Banks Seek to Recover Losses on Debit Card Fees

Posted in Banking , Financial News • November 5, 2011

At an industry conference on Thursday, bank executives explained that their decision to pull back on debit card fees doesn’t mean they still won’t suffer losses. Banks say they will still attempt to recover $8 billion, after a cap placed on interchange fees was implemented– and without debit card fees to bring in income, bank representatives look to revenue-generating alternatives to recover their money.

Banks to Consider Charging for Prepaid and Credit Cards

While attending the ATM, Prepaid and Debit Forum this week, executives from regional banks like BB&T, SunTrust Banks Inc., Fifth Third Bancorp and Sovereign Bank said there is no one solution for recovering the billions in revenue lost under the new cap imposed by the Durbin Amendment of the Dodd-Frank financial reform law.

The caps were placed on interchange fees, which are fees banks charge merchants for processing debit card transactions. Originally, banks were imposing as much as 42 cents per transaction, but with a cap of 21-cents implemented this month, executives are feeling the pressure to regain their revenue.

Originally, banks including SunTrust, Wells Fargo, JPMorgan Chase and other establishments decided to charge customers monthly debit fees of up to $5 only when cards were used. However, strong customer backlash resulted in all banks canceling their plans to enact debit card fees. Bank of America was the last to cancel debit card fees, doing so earlier this week.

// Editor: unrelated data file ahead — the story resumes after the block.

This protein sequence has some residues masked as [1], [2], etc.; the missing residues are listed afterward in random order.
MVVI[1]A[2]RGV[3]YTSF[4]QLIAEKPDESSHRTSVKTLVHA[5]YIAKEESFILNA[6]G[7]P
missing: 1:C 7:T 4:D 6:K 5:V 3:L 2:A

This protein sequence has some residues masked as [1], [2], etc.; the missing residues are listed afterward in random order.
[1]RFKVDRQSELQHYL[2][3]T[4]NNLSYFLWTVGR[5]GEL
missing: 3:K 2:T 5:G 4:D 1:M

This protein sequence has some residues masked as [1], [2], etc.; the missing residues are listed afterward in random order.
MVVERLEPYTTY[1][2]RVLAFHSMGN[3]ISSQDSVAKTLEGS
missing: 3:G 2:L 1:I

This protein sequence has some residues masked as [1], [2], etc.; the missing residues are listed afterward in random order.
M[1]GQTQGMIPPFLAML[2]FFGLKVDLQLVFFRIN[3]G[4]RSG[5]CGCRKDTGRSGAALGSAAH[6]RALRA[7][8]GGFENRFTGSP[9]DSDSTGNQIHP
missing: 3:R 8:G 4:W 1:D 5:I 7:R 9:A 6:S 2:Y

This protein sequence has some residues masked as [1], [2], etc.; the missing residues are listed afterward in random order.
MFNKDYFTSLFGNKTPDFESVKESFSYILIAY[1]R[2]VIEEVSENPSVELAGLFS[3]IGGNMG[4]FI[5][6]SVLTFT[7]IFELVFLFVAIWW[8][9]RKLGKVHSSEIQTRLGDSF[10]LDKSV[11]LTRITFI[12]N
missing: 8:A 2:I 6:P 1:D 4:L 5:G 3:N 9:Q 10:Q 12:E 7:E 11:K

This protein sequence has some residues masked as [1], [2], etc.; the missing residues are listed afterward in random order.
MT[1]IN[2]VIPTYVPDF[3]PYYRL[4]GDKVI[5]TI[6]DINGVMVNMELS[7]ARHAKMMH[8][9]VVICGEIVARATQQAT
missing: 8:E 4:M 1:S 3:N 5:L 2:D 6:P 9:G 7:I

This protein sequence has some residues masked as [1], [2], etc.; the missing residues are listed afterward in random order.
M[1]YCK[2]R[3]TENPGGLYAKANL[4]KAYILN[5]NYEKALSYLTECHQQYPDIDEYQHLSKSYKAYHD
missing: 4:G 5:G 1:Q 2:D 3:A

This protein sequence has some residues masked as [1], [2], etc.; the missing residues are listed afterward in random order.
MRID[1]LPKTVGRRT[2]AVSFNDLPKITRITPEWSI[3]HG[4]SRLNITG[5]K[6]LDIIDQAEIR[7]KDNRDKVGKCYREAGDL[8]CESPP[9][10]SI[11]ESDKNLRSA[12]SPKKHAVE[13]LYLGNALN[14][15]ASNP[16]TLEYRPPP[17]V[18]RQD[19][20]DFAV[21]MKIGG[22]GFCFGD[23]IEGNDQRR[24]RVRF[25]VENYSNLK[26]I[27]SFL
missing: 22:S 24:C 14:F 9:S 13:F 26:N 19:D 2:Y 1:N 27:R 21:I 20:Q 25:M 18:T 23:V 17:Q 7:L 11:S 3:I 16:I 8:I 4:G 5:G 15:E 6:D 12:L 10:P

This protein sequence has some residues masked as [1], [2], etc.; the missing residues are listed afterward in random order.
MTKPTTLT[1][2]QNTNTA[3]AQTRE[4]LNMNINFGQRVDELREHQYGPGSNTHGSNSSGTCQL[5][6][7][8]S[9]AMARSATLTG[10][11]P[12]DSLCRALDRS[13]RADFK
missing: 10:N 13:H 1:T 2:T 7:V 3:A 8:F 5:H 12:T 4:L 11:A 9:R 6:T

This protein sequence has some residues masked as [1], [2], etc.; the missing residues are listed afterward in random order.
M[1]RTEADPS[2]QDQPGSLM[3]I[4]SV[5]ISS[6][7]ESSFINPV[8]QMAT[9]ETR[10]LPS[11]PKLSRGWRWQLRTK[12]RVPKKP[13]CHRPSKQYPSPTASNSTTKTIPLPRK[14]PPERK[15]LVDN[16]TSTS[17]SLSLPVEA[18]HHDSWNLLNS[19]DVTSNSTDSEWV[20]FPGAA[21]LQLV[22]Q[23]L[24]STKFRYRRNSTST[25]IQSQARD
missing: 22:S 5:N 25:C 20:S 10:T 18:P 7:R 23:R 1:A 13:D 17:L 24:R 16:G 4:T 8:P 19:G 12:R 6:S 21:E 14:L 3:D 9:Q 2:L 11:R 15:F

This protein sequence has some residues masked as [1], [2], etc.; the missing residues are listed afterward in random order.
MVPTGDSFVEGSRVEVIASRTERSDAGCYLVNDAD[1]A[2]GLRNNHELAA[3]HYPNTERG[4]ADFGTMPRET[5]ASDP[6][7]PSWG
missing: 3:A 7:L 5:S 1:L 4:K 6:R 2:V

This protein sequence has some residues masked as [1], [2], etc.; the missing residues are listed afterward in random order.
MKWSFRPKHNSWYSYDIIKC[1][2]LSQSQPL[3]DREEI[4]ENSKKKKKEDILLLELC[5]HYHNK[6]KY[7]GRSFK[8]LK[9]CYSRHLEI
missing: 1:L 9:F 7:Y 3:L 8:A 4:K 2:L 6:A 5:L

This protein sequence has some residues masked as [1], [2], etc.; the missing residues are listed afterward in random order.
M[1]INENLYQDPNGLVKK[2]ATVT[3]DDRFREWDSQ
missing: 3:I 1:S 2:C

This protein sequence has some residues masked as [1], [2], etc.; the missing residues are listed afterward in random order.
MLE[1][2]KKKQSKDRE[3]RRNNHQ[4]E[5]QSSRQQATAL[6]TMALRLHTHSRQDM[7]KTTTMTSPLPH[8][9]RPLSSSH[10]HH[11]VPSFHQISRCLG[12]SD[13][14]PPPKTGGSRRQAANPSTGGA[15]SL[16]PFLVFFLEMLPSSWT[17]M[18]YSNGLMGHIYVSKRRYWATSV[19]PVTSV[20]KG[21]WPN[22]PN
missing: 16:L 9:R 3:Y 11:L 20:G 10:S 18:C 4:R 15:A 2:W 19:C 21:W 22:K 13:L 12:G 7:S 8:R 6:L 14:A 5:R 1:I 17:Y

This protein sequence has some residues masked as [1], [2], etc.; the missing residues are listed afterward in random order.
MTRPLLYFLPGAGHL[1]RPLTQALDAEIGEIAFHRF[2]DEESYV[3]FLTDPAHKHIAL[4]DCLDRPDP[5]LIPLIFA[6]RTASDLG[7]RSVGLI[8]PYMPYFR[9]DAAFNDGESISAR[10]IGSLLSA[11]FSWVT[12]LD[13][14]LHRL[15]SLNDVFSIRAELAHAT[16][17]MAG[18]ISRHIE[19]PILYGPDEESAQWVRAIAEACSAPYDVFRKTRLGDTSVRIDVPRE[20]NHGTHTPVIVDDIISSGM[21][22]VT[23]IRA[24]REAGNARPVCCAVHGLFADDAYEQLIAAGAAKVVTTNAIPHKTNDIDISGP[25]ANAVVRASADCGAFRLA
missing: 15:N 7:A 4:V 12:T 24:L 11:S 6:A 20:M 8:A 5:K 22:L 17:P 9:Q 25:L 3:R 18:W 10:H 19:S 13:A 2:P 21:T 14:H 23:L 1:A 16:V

Now executives say they will likely push customers into using prepaid and credit cards not covered by new debit card rules, as well as charge for overall use of bank accounts, to earn revenue.

Avoid Getting Hit by Debit Card Fees and Other Charges

As banks look for ways to recoup their losses, customers are looking for ways to avoid paying higher fees when using their bank accounts. The good news is there are a couple of great alternatives to consider:

  • Local banks: Most community banks have fewer assets than national and regional banks, leaving them exempt from the Durbin Amendment, which only applies to banks with more than $10 million in assets. Coupled with the fact that banks want to reel in as many customers as possible, they typically don’t charge the fees of bigger banks.
  • Credit unions: While there are a few statewide, regional and federal credit unions, many are locally-owned and operated. As they typically follow the “by the people, for the people” motto, you’re more likely to find more free checking options. Additionally, credit unions belong to one network, allowing you to withdraw funds from any credit union-owned ATM machine without being charged.

If you’re not interested in using a financial establishment to store money, some check-cashing establishments offer prepaid credit and debit cards that allow you to have your checks directly deposited onto them. Ultimately, there are options to avoid paying excessive fees, so look around to see what’s out there if you’re thinking of leaving your bank.

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